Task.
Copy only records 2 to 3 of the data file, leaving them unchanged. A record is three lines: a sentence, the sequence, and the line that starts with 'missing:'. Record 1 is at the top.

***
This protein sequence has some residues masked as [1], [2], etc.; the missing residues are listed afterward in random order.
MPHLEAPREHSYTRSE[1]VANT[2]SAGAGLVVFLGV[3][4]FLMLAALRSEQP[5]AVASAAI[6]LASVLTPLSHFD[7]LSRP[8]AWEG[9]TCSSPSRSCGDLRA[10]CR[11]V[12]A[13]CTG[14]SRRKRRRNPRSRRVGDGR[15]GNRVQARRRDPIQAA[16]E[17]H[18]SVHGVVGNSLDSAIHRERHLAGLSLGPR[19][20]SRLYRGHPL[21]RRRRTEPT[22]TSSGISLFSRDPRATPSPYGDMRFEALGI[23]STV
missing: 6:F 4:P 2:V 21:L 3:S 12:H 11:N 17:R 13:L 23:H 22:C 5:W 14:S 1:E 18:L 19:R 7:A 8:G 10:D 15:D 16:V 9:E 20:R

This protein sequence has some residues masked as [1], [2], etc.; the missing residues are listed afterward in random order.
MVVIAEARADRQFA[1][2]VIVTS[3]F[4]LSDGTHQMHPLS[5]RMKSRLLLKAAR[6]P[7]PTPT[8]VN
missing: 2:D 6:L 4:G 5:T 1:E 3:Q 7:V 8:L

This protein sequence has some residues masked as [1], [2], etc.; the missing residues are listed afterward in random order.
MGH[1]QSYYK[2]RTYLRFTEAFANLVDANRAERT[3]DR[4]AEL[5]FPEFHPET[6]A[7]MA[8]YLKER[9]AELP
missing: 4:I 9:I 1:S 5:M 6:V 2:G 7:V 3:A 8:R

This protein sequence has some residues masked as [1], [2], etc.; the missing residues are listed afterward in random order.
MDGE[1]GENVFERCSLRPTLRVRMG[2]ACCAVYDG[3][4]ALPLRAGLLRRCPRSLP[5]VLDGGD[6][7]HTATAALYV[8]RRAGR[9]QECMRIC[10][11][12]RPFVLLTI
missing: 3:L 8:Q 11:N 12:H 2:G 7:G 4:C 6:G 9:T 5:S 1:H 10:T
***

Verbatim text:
This protein sequence has some residues masked as [1], [2], etc.; the missing residues are listed afterward in random order.
MVVIAEARADRQFA[1][2]VIVTS[3]F[4]LSDGTHQMHPLS[5]RMKSRLLLKAAR[6]P[7]PTPT[8]VN
missing: 2:D 6:L 4:G 5:T 1:E 3:Q 7:V 8:L

This protein sequence has some residues masked as [1], [2], etc.; the missing residues are listed afterward in random order.
MGH[1]QSYYK[2]RTYLRFTEAFANLVDANRAERT[3]DR[4]AEL[5]FPEFHPET[6]A[7]MA[8]YLKER[9]AELP
missing: 4:I 9:I 1:S 5:M 6:V 2:G 7:V 3:A 8:R